for it is better for me to die than to live; not being able to bear the reproach of being a false prophet, which he imagined would be cast upon him; or, as Aben Ezra and Kimchi, that he might not see the evil come upon Israel, which he feared the repentance of the Ninevites would be the occasion of, Jonah was in a very poor frame of spirit to die in; this would not have been dying in faith and hope in God; which graces cannot be thought to be in lively exercise in him when he was quarrelling with God; neither in love to God, with whom he was angry; nor in love to men, at whose repentance, and finding mercy with the Lord, he was displeased.

(x) "animam meam", V. L. Pagninus, Montanus, Junius & Tremellins, Piscator, Drusius, Cocceius.

Therefore now, O LORD, take, I beseech thee, my life {c} from me; for it is better for me to die than to live.

(c) Thus he prayed from grief, fearing that God's name by this forgiveness might be blasphemed, as though he sent his Prophets forth to make known his judgments in vain.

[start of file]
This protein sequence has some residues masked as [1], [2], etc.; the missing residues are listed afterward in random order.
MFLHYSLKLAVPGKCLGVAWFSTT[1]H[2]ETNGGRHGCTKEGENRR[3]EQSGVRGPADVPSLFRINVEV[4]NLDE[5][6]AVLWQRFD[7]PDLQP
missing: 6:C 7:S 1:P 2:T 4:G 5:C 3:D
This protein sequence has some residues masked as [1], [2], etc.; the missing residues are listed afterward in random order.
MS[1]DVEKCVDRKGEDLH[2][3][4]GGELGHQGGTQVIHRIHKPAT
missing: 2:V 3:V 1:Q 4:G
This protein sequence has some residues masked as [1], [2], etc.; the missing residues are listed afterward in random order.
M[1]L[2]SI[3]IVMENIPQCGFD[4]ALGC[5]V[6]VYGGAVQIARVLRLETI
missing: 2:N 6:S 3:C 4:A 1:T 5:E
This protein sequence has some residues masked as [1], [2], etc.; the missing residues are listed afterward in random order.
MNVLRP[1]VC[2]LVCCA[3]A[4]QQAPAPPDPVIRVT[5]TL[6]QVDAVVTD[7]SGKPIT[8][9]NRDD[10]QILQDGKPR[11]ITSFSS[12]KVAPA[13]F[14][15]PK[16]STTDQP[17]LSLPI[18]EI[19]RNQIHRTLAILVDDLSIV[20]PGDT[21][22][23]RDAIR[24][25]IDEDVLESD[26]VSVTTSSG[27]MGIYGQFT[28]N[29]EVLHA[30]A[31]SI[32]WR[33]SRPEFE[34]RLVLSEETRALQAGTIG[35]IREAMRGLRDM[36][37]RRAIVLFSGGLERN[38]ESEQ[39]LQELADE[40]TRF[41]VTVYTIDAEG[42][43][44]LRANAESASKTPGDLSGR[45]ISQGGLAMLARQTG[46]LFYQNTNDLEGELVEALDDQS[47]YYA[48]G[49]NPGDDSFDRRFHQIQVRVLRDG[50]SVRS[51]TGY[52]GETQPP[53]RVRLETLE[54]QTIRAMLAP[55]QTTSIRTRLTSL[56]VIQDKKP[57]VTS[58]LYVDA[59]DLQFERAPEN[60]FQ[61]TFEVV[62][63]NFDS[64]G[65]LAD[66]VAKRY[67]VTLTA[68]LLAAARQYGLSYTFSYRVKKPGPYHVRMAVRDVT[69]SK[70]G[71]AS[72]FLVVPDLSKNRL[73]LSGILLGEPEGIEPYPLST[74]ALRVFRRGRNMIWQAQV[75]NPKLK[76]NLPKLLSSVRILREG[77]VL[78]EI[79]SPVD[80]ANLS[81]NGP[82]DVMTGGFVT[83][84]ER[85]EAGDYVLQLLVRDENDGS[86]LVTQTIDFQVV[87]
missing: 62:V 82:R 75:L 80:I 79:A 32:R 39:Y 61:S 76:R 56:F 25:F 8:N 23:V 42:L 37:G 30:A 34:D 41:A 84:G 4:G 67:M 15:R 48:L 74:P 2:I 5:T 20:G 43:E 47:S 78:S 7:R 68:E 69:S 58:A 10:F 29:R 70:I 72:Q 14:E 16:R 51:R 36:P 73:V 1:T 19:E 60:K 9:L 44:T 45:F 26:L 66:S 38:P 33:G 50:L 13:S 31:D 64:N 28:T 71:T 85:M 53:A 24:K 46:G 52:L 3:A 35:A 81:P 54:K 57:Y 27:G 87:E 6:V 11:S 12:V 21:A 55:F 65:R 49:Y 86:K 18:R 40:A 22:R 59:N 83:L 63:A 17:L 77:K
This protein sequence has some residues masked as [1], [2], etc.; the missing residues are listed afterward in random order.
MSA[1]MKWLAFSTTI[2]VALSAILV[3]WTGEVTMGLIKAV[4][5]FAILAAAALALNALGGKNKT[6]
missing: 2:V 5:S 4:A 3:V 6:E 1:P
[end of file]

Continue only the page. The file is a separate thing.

3. take … my life from me] So had Moses prayed (Numbers 11:15) and Elijah (1 Kings 19:4), both with better cause, and in nobler spirit, but both in the same utter weariness of life as Jonah. No one of them, however, attempts to take his own life. They all regard it as a sacred deposit, entrusted to them by God and only to be relinquished at His bidding, or in accordance with His will. Comp. Jonah 4:8 below.Verse 3. - Take... my life from me (comp. ver. 8). Jonah throughout represents himself as petty, hasty, and self-willed, prone to exaggerate matters, and easily reduced to despair. Here, because his word is not fulfilled, he wishes to die, though he will not take his own life. In a different spirit Moses (Exodus 32:32) is ready to die for his people's sake, and Elijah asked for death because his zeal for God had apparently wrought no effect (1 Kings 19:4). "Therefore thus will I do to thee, O Israel; because I will do this to thee, prepare to meet thy God, O Israel. Amos 4:13. For, behold, He that formeth the mountains, and createth the wind, and maketh known to man what is his thought; who maketh dawn, darkness, and goeth over the high places of the earth, Jehovah God of hosts is His name." The punishment which God is now about to inflict is introduced with lâkhēn (therefore). כּה אעשׁה cannot point back to the punishment threatened in Amos 4:2, Amos 4:3, and still less to the chastisements mentioned in Amos 4:6-11; for lâkhēn kōh is always used by Amos to introduce what is about to ensue, and any retrospective allusion to Amos 4:6-11 is precluded by the future אעשׂה. What Jehovah is now about to do is not expressed here more iratorum, but may clearly be discerned from what follows. "When He has said, 'This will I do to thee,' He is silent as to what He will do, in order that, whilst Israel is left in uncertainty as to the particular kind of punishment (which is all the more terrible because all kinds of things are imagined), it may repent of its sins, and so avert the things which God threatens here" (Jerome). Instead of an announcement of the punishment, there follows in the words, "Because I will do this to thee (זאת pointing back to כּה), prepare to meet thy God," a summons to hold themselves in readiness liqra'th 'ĕlōhı̄m (in occursum Dei), i.e., to stand before God thy judge. The meaning of this summons has been correctly explained by Calvin thus: "When thou seest that thou hast resorted in vain to all kinds of subterfuges, since thou never wilt be able to escape from the hand of thy judge; see now at length that thou dost avert this last destruction which is hanging over thee." But this can only be effected "by true renewal of heart, in which men are dissatisfied with themselves, and submit with changed heart to God, and come as suppliants, praying for forgiveness." For if we judge ourselves, we shall not be judged by the Lord (1 Corinthians 11:31). This view is shown to be the correct one, by the repeated admonitions to seek the Lord and live (Amos 5:4, Amos 5:6; cf. Amos 5:14). To give all the greater emphasis to this command, Amos depicts God in Amos 4:13 as the Almighty and Omniscient, who creates prosperity and adversity. The predicates applied to God are to be regarded as explanations of אלהיך, prepare to meet thy God; for it is He who formeth mountains, etc., i.e., the Almighty, and also He who maketh known to man מה־שּׂחו, what man thinketh, not what God thinketh, since שׂח equals שׂיח is not applicable to God, and is only used ironically of Baal in 1 Kings 18:27. The thought is this: God is the searcher of the heart (Jeremiah 17:10; Psalm 139:2), and reveals to men by prophets the state of their heart, since He judges not only the outward actions, but the inmost emotions of the heart (cf. Hebrews 4:12). עשׂה שׁחר עיפה might mean, He turns morning dawn into darkness, since עשׂה may be construed with the accusative of that into which anything is made (compare Exodus 30:25, and the similar thought in Amos 5:8, that God darkens the day into night). But both of these arguments simply prove the possibility of this explanation, not that it is either necessary or correct. As a rule, where עשׂה occurs, the thing into which anything is made is introduced with ל (cf. Genesis 12:2; Exodus 32:10). Here, therefore, ל may be omitted, simply to avoid ambiguity. For these reasons we agree with Calvin and others, who take the words as asyndeton. God makes morning-dawn and darkness, which is more suitable to a description of the creative omnipotence of God; and the omission of the Vav may be explained very simply from the oratorical character of the prophecy. To this there is appended the last statement: He passes along over the high places of the earth, i.e., He rules the earth with unlimited omnipotence (see at Deuteronomy 32:13), and manifests Himself thereby as the God of the universe, or God of hosts.